Spring has sprung where I live, and that signaled the start of Spring Cleaning, both indoors and out.
It was after cleaning out the garage and attempting to wash away all the grit from winter that I discovered that the hose bib had frost damage, and leaked into the basement when the tap was turned on.
The good news is the leakage was only slight, and there was no major water damage to the drywall in the basement ceiling. I called my plumber and he only needed to cut a small 8-inch by 8-inch hole in the drywall to cut out the old hose bib and replace it.
That meant that rather than having to rip out and replace a portion of the ceiling, and then repaint it, I just had to go to the hardware store and buy a vent cover to conceal the hole in the ceiling.
It’s so nice when a solution is simple and cheap instead of expensive and time consuming.
It also got me reminiscing about how useful vent covers can be in AV work.
They’re especially handy when running lines for retrofit projects in existing structures. In situations where the topography behind the walls and ceilings is complex, being able to cut holes as way stations along the way from source to destination can be the difference between “easy” and “impossible” for longer cable runs.
And then there’s always the special-use category that I like to call “Covering Up Your Mistakes,” otherwise known as “Oops, I cut a hole in the wrong spot.”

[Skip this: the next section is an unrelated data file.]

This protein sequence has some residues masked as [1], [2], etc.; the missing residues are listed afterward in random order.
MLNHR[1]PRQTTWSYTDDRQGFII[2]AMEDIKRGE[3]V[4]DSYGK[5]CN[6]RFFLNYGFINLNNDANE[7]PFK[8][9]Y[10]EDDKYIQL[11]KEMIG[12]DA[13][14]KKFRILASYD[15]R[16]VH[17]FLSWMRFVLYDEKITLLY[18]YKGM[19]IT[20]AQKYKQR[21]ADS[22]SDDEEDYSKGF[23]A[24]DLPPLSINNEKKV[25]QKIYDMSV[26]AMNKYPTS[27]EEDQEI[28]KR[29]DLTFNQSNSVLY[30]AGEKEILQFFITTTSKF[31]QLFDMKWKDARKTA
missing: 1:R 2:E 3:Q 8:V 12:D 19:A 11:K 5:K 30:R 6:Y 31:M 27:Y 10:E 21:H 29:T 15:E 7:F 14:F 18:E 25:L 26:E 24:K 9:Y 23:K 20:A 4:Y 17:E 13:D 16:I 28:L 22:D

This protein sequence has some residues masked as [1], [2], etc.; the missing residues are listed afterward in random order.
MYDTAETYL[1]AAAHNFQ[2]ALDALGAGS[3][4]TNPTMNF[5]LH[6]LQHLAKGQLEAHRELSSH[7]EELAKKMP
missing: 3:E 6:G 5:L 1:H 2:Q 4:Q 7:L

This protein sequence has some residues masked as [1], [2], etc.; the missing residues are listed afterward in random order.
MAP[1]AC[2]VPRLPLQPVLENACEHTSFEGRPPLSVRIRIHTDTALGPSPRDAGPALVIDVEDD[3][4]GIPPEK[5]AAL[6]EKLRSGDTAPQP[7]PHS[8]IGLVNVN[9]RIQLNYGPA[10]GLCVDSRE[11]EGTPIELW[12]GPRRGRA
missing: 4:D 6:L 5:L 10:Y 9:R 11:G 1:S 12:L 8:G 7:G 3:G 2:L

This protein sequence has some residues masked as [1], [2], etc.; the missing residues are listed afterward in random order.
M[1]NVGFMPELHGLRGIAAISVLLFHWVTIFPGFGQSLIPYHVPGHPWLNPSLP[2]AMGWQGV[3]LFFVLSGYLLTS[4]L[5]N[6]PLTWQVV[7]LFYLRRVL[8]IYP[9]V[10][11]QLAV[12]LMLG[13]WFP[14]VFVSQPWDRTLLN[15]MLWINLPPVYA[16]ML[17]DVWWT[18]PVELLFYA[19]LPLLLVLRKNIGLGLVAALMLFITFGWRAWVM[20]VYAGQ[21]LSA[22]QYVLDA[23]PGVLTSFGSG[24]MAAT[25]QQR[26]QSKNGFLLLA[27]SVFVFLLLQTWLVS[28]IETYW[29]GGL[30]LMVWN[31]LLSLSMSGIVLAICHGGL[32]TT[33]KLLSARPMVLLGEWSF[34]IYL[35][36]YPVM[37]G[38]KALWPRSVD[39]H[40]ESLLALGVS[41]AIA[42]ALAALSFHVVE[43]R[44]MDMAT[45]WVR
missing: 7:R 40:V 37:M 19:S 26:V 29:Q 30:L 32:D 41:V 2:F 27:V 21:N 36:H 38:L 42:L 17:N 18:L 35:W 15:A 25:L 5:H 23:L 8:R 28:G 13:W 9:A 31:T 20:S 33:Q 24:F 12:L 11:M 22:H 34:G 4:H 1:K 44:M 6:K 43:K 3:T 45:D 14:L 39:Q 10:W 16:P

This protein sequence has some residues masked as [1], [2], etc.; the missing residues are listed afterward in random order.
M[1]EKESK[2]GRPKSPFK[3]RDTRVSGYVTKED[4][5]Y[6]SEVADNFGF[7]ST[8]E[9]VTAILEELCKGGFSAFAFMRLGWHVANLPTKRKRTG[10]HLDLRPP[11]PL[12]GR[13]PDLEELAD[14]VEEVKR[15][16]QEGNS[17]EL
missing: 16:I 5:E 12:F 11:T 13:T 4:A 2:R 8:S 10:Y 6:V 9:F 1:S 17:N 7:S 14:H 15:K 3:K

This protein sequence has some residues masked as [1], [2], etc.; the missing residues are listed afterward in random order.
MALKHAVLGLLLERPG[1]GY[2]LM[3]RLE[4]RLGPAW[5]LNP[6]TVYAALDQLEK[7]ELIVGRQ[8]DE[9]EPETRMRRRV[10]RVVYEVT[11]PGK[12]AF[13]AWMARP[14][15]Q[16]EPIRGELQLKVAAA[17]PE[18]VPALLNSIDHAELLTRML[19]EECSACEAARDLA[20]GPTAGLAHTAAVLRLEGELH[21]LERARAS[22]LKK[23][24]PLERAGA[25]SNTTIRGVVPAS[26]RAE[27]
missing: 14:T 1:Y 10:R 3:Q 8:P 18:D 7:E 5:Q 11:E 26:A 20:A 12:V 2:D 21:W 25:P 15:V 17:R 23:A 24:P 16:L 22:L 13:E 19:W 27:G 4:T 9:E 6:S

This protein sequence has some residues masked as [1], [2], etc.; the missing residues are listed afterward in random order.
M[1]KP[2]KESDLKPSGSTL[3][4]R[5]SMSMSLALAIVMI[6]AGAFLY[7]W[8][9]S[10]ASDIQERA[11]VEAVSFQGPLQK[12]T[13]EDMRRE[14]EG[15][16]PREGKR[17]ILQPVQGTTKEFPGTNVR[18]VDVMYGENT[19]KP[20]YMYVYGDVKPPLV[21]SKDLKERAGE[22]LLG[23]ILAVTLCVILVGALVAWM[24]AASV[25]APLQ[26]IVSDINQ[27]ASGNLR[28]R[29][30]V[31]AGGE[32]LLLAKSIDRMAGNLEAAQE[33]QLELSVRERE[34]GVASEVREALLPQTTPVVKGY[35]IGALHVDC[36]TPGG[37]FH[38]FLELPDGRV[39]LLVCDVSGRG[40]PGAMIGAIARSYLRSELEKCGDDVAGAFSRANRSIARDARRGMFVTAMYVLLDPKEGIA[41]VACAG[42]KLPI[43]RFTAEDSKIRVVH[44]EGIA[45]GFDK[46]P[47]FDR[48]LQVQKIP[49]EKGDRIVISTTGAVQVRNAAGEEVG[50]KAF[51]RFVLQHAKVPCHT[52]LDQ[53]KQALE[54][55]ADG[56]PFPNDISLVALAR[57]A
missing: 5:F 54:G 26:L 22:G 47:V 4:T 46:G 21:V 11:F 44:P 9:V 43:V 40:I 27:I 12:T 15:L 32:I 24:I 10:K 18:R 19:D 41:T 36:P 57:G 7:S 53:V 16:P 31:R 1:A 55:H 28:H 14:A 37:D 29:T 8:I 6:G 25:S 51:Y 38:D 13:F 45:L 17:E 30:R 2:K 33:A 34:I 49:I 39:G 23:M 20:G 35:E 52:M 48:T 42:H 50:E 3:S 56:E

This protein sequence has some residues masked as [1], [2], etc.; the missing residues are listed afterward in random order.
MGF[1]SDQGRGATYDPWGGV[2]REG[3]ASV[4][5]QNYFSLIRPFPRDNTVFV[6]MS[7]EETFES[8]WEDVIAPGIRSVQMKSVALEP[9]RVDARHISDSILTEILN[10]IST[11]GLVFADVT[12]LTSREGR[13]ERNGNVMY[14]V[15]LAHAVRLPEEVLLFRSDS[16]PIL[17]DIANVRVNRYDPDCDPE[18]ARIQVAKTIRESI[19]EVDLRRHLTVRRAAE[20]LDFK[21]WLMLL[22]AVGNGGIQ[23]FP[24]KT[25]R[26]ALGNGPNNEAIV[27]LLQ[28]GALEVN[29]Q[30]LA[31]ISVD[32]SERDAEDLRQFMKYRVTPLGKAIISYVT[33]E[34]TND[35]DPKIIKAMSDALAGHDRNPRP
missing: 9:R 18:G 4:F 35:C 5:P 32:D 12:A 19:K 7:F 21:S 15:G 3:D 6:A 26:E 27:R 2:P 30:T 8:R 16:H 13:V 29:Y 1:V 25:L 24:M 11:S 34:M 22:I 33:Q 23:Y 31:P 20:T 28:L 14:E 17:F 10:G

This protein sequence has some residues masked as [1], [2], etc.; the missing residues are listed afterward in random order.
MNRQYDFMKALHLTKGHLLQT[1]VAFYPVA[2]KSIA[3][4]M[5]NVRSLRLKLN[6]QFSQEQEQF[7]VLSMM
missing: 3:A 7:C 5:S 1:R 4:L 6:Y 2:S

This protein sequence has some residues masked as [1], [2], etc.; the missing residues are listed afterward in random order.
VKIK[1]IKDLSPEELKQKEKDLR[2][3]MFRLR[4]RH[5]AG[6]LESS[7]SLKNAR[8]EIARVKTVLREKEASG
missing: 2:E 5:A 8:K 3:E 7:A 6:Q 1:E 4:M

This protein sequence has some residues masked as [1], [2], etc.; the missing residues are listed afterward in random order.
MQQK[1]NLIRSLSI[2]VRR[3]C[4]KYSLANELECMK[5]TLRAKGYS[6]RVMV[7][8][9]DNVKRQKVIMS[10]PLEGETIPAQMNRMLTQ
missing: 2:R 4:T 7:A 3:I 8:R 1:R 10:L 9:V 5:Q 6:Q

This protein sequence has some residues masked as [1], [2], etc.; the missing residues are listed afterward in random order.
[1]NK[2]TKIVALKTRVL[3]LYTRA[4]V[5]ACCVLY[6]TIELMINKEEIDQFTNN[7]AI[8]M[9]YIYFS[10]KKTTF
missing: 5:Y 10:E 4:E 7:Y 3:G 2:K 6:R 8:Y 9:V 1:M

I’m only going to admit to this because a lot of time has passed, but on one project in a condo building the technician who did the prewire in the suite got his sense of direction reversed while looking at the plans and ran the wires for the in-ceiling surround speakers backwards, relative to the wall where the TV was going to be mounted.
To make matters worse, we didn’t catch it until the finishing stage.
Re-pulling the wires wasn’t difficult, fortunately. Even more fortunately, the suites in that building already had quite a few vents in the ceiling from the HVAC.
It just happened to be the case that the living room ended up with three more heating grilles in the ceiling….that just happened to be spaced out like speaker locations.